• 36. Doesn’t change the kind of monad, butmay change its parameterized type...val one = Some(1)val oneString = one map {_.toString}assert (oneString == Some("1"))
    • 37. 3. Monads are Combinableval opMan : Option[Manager] = companygetManagerdef extractBonus(m:Manager) : Option[Double]= ...val result = opMan map extractBonusOption[Option[Double]]
    • 38. List[List[Int]]]List[List[List[Int]]]]
    • 39. Flattendef flatten[A](outer:Option[Option[A]]) : Option[A] = outer match { case None => None case Some(inner) => inner }If the outer option is None, then result is None.Otherwise the result is the inner Option.
    • 40. Join, Flatten etcScala does not require you to write flatten explicitly.But it does require that each monad have a methodcalled flatMap.class M[A] { private def flatten[B](x:M[M[B]]) : M[B] = ... def map[B](f: A => B) : M[B] = ... def flatMap[B](f: A => M[B]) : M[B] = flatten(map(f))}
    • 41. Reviewval opMan : Option[Manager] = companygetManagerdef extractBonus(m:Manager) : Option[Double]= ...val result = opMan flatMap extractBonusOption[Double]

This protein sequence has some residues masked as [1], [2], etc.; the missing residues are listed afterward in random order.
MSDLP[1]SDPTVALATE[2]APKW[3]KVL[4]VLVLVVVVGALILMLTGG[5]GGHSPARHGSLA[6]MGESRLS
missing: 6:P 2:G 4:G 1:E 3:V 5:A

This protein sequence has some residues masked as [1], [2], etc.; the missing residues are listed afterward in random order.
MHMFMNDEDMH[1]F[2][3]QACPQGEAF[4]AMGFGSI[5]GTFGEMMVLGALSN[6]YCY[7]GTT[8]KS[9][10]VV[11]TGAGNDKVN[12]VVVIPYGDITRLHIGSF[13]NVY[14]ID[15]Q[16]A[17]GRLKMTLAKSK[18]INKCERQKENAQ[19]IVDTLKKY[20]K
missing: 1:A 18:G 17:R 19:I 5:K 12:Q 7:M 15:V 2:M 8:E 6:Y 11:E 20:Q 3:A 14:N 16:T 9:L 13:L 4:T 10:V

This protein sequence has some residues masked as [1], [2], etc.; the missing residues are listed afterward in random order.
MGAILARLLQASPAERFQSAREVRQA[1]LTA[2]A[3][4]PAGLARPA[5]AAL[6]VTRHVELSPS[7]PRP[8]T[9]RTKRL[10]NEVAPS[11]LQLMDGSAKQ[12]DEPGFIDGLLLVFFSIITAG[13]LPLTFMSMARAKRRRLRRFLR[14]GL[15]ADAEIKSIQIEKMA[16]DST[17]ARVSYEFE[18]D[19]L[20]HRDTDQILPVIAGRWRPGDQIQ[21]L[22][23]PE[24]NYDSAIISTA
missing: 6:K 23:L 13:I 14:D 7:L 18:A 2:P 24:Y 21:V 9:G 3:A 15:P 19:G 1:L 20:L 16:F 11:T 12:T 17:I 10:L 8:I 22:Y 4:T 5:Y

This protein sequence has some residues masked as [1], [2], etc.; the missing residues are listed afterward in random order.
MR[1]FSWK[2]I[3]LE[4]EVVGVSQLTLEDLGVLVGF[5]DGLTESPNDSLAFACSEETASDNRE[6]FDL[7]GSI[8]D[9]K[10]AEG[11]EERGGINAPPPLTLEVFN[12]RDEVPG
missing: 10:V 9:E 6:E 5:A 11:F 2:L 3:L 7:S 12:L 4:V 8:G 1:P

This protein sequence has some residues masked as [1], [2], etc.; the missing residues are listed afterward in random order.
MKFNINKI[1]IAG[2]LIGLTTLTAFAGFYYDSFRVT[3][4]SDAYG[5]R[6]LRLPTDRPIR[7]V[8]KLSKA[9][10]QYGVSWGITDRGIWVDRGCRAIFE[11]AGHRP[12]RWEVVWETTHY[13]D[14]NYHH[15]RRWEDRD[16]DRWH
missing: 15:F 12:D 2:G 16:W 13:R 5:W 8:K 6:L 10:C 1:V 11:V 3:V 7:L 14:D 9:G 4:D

• 42. 4. Monads Can Be Built In Different Ways ”unit,” in Haskell its called “return”single argument “constructor” or ”actory” A become a monad of type M[A] For List: unit(x) == List(x) For Option: unit(x) == Some(x)
    • 43. class M[A](value: A) { private def unit[B] (value : B) = new M(value) …}
    • 44. Map based on flatMapScala does not require a separate "unit" function ormethodclass M[A](value: A) { private def unit[B] (value : B) = new M(value) def map[B](f: A => B) : M[B] = flatMap {x => unit(f(x))} def flatMap[B](f: A => M[B]) : M[B] = ...}
    • 45. Basis 1Generic Haskell ScalaM data M a class M[A] or newtype M a or case class M[A] or instance Monad (M a) or trait M[A]Ma Ma M[A]unit v return v new M(v) or M(v)map f m fmap f m m map fbind f m m >>= f m flatMap f or f =<< mjoin join flatten do for